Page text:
Christ Jesus, by connecting us to each other you give us a place to see and encounter you.  We belong to you. And so we belong to one another.
Give us the openness to stand by one another in times of suffering and in times of joy. 
May we sense, ever deeper and stronger, this connection we have, that we are family in Christ.
And may your Spirit work in between and through our bonds, that barriers would be broken down and chasms closed up, that people would be brought together in love and healing.  Bring healing to our world, Oh God.  And let us be part of that.

God in your loving mercy, hear our prayer.

God of the journey, we lift up to you the place we find ourselves, the path before us… the choices we have and the ones we don’t choose, the things we plan for and those that surprise us and knock us off course…
We hold before you the hopes and worries we have for those we love, and the places their own journeys may take them…

Christ Jesus, in the crosses we bear and the crosses we share – you are with us, you have joined your journey to our own and we are never forsaken, never left alone.  Help us to bear one another’s burdens, and to walk alongside each other wherever our journeys may lead.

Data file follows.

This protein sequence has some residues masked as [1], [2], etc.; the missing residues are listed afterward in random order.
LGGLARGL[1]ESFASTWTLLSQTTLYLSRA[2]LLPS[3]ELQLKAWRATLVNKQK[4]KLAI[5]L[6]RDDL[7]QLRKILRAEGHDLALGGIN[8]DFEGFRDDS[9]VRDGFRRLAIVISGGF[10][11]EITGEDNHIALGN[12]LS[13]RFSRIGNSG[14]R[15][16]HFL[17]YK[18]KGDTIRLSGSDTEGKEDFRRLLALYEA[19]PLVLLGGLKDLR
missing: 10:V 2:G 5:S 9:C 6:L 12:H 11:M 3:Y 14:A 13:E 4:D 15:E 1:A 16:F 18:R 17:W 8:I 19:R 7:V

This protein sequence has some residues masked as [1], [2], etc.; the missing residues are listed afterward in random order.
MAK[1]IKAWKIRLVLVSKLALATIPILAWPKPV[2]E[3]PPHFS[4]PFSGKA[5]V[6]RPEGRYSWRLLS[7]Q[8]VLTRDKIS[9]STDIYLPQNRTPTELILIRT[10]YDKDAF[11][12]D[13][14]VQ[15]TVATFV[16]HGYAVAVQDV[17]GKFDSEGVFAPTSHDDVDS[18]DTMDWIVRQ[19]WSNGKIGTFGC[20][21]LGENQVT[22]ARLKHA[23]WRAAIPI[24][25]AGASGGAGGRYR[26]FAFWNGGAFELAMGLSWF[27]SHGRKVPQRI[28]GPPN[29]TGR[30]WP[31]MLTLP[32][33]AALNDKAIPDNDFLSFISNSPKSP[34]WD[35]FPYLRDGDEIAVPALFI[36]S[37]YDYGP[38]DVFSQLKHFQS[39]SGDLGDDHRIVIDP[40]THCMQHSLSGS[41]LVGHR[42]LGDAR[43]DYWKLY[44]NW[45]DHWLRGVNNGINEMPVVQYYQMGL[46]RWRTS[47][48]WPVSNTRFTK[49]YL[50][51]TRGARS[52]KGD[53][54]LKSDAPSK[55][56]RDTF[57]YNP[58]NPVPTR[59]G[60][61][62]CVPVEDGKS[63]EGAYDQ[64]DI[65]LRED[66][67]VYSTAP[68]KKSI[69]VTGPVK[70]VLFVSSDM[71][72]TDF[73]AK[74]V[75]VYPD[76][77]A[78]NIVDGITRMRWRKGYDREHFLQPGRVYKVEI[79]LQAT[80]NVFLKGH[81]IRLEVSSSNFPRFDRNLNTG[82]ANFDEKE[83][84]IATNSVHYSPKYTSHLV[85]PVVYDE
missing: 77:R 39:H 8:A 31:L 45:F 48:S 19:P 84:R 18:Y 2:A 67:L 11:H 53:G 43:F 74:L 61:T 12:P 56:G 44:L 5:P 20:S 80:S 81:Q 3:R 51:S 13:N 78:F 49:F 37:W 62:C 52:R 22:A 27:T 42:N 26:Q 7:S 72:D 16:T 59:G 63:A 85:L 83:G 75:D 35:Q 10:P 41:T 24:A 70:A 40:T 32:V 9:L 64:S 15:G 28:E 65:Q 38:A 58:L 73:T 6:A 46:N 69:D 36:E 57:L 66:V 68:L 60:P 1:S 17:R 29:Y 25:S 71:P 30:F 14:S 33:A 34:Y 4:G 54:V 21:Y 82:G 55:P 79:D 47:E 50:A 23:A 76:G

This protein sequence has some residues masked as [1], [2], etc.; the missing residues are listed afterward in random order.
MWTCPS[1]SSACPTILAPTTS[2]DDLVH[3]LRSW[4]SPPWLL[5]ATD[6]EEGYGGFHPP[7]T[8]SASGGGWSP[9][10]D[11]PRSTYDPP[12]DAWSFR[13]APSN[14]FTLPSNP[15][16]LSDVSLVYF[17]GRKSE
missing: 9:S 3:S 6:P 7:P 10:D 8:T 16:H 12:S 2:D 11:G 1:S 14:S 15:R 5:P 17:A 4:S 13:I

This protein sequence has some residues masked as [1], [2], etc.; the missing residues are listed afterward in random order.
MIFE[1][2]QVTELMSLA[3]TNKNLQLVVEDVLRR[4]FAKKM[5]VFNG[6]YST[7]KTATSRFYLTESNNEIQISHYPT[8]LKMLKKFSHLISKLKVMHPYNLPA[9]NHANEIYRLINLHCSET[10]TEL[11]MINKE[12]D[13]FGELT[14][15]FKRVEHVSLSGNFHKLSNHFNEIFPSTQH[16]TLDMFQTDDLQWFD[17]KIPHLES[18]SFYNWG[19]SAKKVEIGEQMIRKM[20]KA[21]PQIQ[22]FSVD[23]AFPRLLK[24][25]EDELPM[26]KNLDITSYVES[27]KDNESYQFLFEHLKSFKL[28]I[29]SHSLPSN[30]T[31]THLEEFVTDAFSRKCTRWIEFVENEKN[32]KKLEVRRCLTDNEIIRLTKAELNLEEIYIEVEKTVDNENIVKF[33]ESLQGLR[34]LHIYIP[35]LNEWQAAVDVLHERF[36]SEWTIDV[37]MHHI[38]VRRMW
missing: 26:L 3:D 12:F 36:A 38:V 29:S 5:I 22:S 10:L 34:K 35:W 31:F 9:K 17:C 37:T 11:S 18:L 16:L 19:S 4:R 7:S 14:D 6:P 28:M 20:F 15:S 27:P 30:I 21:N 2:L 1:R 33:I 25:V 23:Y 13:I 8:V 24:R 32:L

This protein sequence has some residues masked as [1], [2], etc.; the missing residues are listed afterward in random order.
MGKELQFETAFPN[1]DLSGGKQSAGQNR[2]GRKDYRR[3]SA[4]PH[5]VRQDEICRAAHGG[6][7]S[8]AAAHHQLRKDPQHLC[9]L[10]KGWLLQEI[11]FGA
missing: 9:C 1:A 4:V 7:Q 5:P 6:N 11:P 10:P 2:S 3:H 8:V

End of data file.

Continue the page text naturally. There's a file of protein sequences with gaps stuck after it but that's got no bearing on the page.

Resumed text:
God in your loving mercy, hear our prayer.

CROSS - (all the pieces have snapped together to form a raised cross in the center of them)

Almighty God, we cannot begin to understand your love so great that would carry all of this for us. That you would meet each of us in all of these places and draw us always and again to yourself.

Thank you for your grace so abundant and forgiveness so complete, that we can live in the promise of wholeness, and be part of your inexhaustible healing of the world that you made and love and came to save.
Thank you for your life and death and resurrection that sets us free.

As we stand before your cross, with our hands dirty and our hearts open, 
we remember again, that Great is the Mystery of our Faith.
Christ has died
Christ has risen
Christ will come again.

And from within this mystery, we will raise our voices in defiant hope and audacious celebration to our God, Hosanna in the highest!  
And Blessed is the One who comes in the name of the Lord. 
Hosanna in the Highest!

 (photos to come!)